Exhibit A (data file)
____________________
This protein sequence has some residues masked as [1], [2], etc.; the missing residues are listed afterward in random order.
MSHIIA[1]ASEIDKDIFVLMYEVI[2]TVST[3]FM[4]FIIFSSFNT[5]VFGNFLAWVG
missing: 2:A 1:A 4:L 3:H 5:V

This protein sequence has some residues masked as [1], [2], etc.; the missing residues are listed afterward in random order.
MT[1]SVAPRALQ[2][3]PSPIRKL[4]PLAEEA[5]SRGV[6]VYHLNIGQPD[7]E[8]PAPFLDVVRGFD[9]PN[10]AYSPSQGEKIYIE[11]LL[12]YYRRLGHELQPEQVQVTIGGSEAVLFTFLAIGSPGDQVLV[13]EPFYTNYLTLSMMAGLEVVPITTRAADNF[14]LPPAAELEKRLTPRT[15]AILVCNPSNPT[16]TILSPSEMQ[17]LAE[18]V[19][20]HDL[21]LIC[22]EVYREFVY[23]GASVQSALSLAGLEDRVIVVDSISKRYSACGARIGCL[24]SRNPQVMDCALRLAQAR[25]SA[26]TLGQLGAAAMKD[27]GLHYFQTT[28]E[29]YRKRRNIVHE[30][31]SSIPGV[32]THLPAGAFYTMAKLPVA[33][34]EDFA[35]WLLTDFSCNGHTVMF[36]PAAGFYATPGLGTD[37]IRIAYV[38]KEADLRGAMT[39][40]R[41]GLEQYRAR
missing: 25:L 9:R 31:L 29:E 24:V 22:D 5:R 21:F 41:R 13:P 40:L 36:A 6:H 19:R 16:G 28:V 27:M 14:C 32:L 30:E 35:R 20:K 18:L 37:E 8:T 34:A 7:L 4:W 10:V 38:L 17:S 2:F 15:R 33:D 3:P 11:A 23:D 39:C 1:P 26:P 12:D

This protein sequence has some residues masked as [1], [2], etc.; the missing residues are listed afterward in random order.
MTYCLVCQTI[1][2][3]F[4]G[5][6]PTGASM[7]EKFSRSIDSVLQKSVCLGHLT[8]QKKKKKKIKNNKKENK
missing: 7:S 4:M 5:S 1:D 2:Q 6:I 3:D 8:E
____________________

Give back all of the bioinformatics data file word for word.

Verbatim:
This protein sequence has some residues masked as [1], [2], etc.; the missing residues are listed afterward in random order.
MSHIIA[1]ASEIDKDIFVLMYEVI[2]TVST[3]FM[4]FIIFSSFNT[5]VFGNFLAWVG
missing: 2:A 1:A 4:L 3:H 5:V

This protein sequence has some residues masked as [1], [2], etc.; the missing residues are listed afterward in random order.
MT[1]SVAPRALQ[2][3]PSPIRKL[4]PLAEEA[5]SRGV[6]VYHLNIGQPD[7]E[8]PAPFLDVVRGFD[9]PN[10]AYSPSQGEKIYIE[11]LL[12]YYRRLGHELQPEQVQVTIGGSEAVLFTFLAIGSPGDQVLV[13]EPFYTNYLTLSMMAGLEVVPITTRAADNF[14]LPPAAELEKRLTPRT[15]AILVCNPSNPT[16]TILSPSEMQ[17]LAE[18]V[19][20]HDL[21]LIC[22]EVYREFVY[23]GASVQSALSLAGLEDRVIVVDSISKRYSACGARIGCL[24]SRNPQVMDCALRLAQAR[25]SA[26]TLGQLGAAAMKD[27]GLHYFQTT[28]E[29]YRKRRNIVHE[30][31]SSIPGV[32]THLPAGAFYTMAKLPVA[33][34]EDFA[35]WLLTDFSCNGHTVMF[36]PAAGFYATPGLGTD[37]IRIAYV[38]KEADLRGAMT[39][40]R[41]GLEQYRAR
missing: 25:L 9:R 31:L 29:E 24:V 22:D 5:R 21:F 41:R 13:P 40:L 36:A 6:H 19:R 16:G 28:V 27:M 14:C 32:L 30:E 35:R 20:K 18:L 37:E 8:T 34:A 7:L 4:W 10:V 38:L 17:S 2:F 15:R 33:D 3:P 11:A 23:D 39:C 1:P 26:P 12:D

This protein sequence has some residues masked as [1], [2], etc.; the missing residues are listed afterward in random order.
MTYCLVCQTI[1][2][3]F[4]G[5][6]PTGASM[7]EKFSRSIDSVLQKSVCLGHLT[8]QKKKKKKIKNNKKENK
missing: 7:S 4:M 5:S 1:D 2:Q 6:I 3:D 8:E